Today I’m going to share with you my favorite thing that I have made for my baby so far. If you had told me that these simple baby swaddle blankets would be my favorite baby project a month ago I would have said you were crazy.
I had totally expected my pouch sling or moby baby carrier to be my most valuable creation. But no, today I am hear to share my baby swaddle blanket tutorial because even as ridiculously simple as these are they don’t sell them in the stores and I use them CONSTANTLY!
You can use these blankets for:
- warmth (you know like a regular blanket)
- to tuck in with a car seat
- to lay out for a clean surface
- as a nursing cover
- a makeshift changing pad
- a quick spit up rag
- and more
After watching this great video on swaddling I wanted to take the nurse on the video’s advice and get some blankets that were at least 40×40 inches but there was nothing except those really expensive muslin organic kind so I decided to make my own. And even though I was gifted the pricey ones I actually prefer the ones I made myself.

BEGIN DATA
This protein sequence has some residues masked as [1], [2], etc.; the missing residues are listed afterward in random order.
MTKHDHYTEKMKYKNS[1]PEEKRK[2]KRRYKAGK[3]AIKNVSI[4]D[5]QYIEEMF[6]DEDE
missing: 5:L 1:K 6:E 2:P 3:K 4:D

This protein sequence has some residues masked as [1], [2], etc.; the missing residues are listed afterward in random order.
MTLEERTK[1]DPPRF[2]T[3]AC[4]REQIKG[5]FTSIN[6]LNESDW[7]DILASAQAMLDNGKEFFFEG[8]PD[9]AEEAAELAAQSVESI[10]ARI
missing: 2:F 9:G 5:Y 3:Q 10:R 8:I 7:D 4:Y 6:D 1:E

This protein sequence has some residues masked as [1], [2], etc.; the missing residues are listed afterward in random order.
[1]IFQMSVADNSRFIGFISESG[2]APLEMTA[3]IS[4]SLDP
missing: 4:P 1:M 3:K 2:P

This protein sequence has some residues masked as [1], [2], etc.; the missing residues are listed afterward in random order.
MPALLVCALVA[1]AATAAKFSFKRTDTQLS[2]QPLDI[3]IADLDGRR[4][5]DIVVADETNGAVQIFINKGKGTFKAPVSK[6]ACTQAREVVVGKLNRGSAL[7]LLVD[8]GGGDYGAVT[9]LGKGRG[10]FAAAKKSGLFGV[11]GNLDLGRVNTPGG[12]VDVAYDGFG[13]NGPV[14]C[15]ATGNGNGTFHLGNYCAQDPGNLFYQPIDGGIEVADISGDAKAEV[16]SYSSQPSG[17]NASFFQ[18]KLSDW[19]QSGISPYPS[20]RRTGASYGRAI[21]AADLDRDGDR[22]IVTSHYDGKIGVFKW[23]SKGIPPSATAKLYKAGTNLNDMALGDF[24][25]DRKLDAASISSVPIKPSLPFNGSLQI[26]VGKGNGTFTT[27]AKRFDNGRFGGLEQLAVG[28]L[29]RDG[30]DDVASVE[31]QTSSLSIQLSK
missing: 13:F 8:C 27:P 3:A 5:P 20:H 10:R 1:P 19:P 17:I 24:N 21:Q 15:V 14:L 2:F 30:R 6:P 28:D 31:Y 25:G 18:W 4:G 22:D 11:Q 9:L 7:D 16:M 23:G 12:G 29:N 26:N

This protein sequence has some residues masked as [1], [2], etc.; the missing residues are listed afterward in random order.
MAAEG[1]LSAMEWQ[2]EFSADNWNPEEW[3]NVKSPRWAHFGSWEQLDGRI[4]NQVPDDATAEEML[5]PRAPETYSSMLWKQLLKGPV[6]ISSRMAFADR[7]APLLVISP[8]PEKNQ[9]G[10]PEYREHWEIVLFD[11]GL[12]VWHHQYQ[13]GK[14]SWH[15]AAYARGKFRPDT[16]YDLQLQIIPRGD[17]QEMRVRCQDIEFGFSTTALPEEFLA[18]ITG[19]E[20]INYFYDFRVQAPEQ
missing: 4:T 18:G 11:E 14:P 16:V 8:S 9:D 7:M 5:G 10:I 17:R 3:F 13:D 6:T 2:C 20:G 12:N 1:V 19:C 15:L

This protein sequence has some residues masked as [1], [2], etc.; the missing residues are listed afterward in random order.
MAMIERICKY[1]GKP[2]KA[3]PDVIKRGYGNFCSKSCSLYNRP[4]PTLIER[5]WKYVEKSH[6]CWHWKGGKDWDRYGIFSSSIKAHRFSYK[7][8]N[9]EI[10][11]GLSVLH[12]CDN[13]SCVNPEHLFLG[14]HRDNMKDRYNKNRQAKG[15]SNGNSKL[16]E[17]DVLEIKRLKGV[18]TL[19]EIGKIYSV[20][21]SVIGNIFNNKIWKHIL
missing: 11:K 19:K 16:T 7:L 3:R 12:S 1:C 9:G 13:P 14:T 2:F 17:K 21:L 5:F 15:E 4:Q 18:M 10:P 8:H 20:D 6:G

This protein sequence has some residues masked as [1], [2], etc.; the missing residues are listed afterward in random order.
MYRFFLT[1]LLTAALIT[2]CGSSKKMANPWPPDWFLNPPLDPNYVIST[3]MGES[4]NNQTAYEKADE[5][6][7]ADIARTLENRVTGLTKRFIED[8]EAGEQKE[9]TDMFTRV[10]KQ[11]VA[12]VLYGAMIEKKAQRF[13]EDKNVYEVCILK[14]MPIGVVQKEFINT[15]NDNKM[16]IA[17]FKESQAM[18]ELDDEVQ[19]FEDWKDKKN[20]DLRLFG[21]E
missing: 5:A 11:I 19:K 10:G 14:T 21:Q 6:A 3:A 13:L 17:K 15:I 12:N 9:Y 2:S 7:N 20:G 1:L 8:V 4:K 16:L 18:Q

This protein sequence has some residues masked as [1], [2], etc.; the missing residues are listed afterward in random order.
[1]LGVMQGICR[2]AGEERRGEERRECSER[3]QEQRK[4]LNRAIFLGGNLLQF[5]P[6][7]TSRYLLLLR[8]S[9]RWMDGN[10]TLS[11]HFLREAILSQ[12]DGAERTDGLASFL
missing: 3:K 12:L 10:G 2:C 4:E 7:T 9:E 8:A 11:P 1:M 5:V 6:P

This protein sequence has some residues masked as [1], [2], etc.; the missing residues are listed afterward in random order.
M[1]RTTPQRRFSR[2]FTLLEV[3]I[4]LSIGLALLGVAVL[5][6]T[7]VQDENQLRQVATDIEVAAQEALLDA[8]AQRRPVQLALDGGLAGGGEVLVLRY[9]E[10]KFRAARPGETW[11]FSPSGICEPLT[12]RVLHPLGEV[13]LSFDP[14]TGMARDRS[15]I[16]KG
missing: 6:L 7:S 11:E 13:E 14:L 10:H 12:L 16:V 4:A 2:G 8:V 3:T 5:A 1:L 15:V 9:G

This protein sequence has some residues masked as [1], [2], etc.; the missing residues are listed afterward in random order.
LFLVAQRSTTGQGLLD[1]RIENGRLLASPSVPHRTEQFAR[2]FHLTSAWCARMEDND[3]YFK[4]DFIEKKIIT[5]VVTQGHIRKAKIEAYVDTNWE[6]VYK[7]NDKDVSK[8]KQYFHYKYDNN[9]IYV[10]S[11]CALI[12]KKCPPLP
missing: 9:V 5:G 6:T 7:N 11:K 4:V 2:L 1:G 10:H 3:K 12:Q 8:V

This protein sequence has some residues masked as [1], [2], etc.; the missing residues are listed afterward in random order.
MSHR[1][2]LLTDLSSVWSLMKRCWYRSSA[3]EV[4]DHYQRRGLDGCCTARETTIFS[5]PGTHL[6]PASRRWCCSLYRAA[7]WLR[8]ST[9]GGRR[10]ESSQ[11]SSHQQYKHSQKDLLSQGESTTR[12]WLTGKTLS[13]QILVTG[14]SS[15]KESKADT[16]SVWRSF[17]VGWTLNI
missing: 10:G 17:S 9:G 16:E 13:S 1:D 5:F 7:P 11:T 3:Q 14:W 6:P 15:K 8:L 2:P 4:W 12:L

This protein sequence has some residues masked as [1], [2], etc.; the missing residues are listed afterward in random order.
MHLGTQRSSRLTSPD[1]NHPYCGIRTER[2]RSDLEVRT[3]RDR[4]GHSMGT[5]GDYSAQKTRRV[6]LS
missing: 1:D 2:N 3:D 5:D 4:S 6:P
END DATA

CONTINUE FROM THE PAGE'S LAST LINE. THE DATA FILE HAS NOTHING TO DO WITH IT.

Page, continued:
Make Your Own Swaddling Blankets
- Cut your fabric so that it is a square 40×40 inches or larger. I used flannel from Jo-Ann Fabrics because it’s cozy, wallet friendly, and comes in lots of get prints. Most of mine were 42 inches wide so I had them cut each piece to 42 inches so it would make a square. But if it was 44 inches I had it cut to 44. Also some weren’t quite enough so I have a couple that are 42 x 40 and they still work great.
- Next finish the edges. I used a rolled edge on my serger but you could use any overcast stitch on your sewing machine or even a zig zag. you just want something that will prevent the edges from unraveling.
- Finally fray check the corners so that they stay in tact.
And you’re done. Super easy but super functional. Now you won’t look at flannel the same way again.
If you liked this make sure to check out these other great posts:
Things people forget to tell new moms. I wish I new these sooner!
How to hem knits. Seriously this trick is like magic.
How to professionally finish seams even without a serger.
Let’s connect! You can also find me hanging out here.